Saturday, 20 July 2019

WHITIANGA WEATHER

The Mercury 250th Anniversary Trust commissioned the writing of a number of stories representing 18th century Te Whanganui o Hei/Mercury Bay as part of this year’s commemorations of the 250th anniversary of the arrival of Captain James Cook in Mercury Bay in 1769.  

A mini-roundabout with a traffic island is to be installed at the intersection of Campbell Street and Albert Street in the Whitianga CBD.

Following the Whitianga town centre upgrade last year, road safety concerns were raised by members of the public about the risks around the layout, sight lines for traffic and traffic not giving way.

"We've listened to these concerns and also had an independent traffic report done, which included collecting traffic numbers and movements at the intersection over the busy summer month," says Andrew Boden, the Thames-Coromandel District Council's project manager for the Whitianga town centre upgrade. "The traffic report highlighted that the majority of traffic flow entering and exiting the town centre is through Campbell Street west.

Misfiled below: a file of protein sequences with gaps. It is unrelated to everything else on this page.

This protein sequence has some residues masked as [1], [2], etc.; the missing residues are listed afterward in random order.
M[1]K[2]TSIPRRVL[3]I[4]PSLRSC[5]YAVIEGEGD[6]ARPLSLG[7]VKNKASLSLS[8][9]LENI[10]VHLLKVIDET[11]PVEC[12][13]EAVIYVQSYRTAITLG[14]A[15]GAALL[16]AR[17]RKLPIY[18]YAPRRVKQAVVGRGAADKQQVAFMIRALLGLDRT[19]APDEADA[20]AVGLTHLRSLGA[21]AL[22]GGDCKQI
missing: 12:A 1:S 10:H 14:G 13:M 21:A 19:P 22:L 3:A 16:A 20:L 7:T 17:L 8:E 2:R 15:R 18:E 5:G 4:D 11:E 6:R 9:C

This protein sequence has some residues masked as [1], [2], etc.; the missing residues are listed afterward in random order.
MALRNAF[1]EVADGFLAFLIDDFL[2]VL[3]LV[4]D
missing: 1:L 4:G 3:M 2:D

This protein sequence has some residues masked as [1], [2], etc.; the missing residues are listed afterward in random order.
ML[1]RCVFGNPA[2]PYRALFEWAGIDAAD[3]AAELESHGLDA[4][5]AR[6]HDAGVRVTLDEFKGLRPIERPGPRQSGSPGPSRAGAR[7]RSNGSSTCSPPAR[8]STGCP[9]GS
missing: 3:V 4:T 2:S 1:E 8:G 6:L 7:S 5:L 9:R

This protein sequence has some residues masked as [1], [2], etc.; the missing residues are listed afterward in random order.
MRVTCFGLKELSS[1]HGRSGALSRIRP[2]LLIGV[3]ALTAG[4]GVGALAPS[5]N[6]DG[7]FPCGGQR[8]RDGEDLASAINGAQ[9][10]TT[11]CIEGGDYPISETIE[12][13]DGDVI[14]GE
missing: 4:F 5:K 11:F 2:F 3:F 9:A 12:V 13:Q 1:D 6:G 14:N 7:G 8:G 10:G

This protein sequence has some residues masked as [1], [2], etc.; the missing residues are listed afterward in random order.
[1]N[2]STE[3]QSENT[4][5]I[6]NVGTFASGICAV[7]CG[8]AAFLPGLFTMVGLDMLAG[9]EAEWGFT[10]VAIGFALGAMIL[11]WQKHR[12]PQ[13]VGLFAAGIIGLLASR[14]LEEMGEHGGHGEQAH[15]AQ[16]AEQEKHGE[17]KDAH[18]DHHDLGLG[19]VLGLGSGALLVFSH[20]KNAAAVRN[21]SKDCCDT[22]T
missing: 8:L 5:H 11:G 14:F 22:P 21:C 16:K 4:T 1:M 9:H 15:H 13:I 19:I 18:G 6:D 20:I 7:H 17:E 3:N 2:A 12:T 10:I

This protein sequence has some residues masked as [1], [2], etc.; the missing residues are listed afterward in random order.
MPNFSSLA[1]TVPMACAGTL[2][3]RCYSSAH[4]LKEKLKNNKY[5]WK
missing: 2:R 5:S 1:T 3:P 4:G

"The best solution to mitigate any risk is to put in a mini-roundabout, which will provide clear priority control and be easily understood by drivers," says Mr Boden.

A mini-roundabout was not in the design parameters of the original town centre upgrade.

"But we've taken on board public feedback and with input from traffic advisors, will now work at installing the roundabout," says Mr Boden.

The central island roundabout will need to be raised and made of different material to define it while still allowing larger vehicles to over-run it.

"We appreciate everyone's patience in recent months," says Mr Boden.

A detailed design is now being completed with the aim to have the construction finished within the next three months.

The old water tank of the Mercury Bay Dairy factory (the building that is now the Mercury Bay Museum) is home to a substantial collection of historical maps, records, books containing financial transactions and novels - many more than a century old.

Two years ago, Kuaotunu artist Roimata Taimana was ecstatic to be gifted a bag filled with moa bones found on a Coromandel beach by a friend and the friend’s daughter.

It is thought that the moa, endemic to New Zealand, was driven to extinction in 1445.

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